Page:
Commentary

A Democratic Iraq May Not Be Friendly to U.S.

As American forces collide with the scattered remnants of Saddam Hussein’s demoralized army, two of President Bush’s broader objectives in the war are on a collision course as well. On the one hand, President Bush called for removal of Saddam Hussein’s murderous regime, to be replaced by one that does not threaten the United States. On the other hand, the president and prominent neo-conservatives have called for a democratic revolution in the region, starting with the free election of a democratic government in Iraq. But democratic elections and a U.S.-friendly regime do not necessarily go together.

Hussein’s supporters are scattered hopelessly in pockets around the country of Iraq. A few men fight on in vain, absent any direction from an Iraqi leadership that has been driven into oblivion. This much is clear: Saddam Hussein’s regime is doomed. But it is far from clear whether the United States will discard its commitment to democracy in exchange for ensuring that a friendly Iraqi government is installed in Baghdad. Thus the outcome of this conflict between competing goals may be as important as victory in the war. Hundreds of millions of people in the Arab and Muslim world are watching, and the United States’ standing, already at historic lows, hangs in the balance.

Sadly, given the United States’ history in the region, those who doubt the Bush administration will allow Iraqis to choose their own government have grounds for skepticism. In neighboring Iran, the CIA orchestrated the overthrow of nationalist leader Muhammad Mosaddeq in 1953, and then supported the autocratic Shah. The anger and resentment felt toward the United States for its support of the Shah’s secular regime ultimately exploded in the Islamic revolution of early 1979 that brought the Ayatollah Khomeini and his followers to power.

In more recent history, and in other parts of the world, the United States has similarly pledged to support democratically elected governments, but has then exercised its power to void the results if the representatives chosen by the people were deemed incompatible with Washington’s interests. In Bosnia, where one poll found that 85 percent of voters were unlikely to vote for a candidate from another ethnic group, America’s top nation-builder in the country, Jacques Klein, explained that he intended to create a multi-ethnic state “whether the people like it or not.” Officials tasked with rebuilding the country removed elected officials from office, and then manipulated elections by disqualifying certain individuals, and by spending millions in support of preferred candidates.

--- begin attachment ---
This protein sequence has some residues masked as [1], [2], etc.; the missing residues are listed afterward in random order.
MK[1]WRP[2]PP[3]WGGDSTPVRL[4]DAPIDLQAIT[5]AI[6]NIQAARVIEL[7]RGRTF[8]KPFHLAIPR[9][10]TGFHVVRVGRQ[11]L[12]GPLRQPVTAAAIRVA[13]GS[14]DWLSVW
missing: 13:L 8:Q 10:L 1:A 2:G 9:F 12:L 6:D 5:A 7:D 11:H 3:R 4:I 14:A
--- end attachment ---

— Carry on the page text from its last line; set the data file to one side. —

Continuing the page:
Similarly, in Afghanistan, the United States’ favored candidate, Hamid Karzai, was elected as that nation’s transition president in June 2002, winning an impressive 1,295 out of 1,575 votes cast. Critics inconveniently noted that Karzai’s victory was preordained by the withdrawal of his two main opponents, Mohammad Zaher Shah, the nation’s former king, and former President Burhanuddin Rabbani.

The Bush administration hopes that Iraqis will replace Saddam Hussein’s secular socialism with a new breed of secular liberalism. This ideal government would be committed to free enterprise, respect the rights of women, be tolerant toward ethnic and religious minorities, be favorably disposed towards Israel, and open and hospitable for American diplomats and businessmen.

But what if Shi’a Muslims, who comprise over 60 percent of the total population of Iraq, elect a leader with ties to Iran - a democracy, but one in which religious mullahs dominate political life, suppress dissent, are building nuclear weapons, and fund terrorism? What if ethnic Kurds, emboldened by their relative autonomy from the last 12 years, choose leaders committed to full-fledged statehood, independent of Iraq? What if a host of candidates split the votes of Shiites and Kurds, while minority Sunni Muslims unite behind a former Baath Party official?

In short, if a democratic election, reflecting the honest and freely expressed wishes of the Iraqi people, produces a leader deemed insufficiently committed to Washington’s goals, the Bush administration will be forced to affirm or reject its alleged attachment to the principle of democracy.

When protesters at the 1968 Democratic National Convention in Chicago taunted their opponents with the chant “The whole world is watching,” there was more than a little hyperbole in their claim. Thirty-five years ago television was prevalent in the United States, but it was just beginning to blanket the globe.

Times have changed. Today, hundreds of millions of television viewers in the Arab and Muslim world watch live broadcasts from sympathetic satellite news networks that didn’t exist even 10 years ago. And if the Bush administration engineers an un-free election in post-Hussein Iraq, limited to candidates pre-approved by Washington, many will see this as confirmation of their long-held suspicions that this entire war had nothing to do with spreading democracy.

The whole world is watching.

Christopher Preble is director of foreign policy studies at the Cato Institute.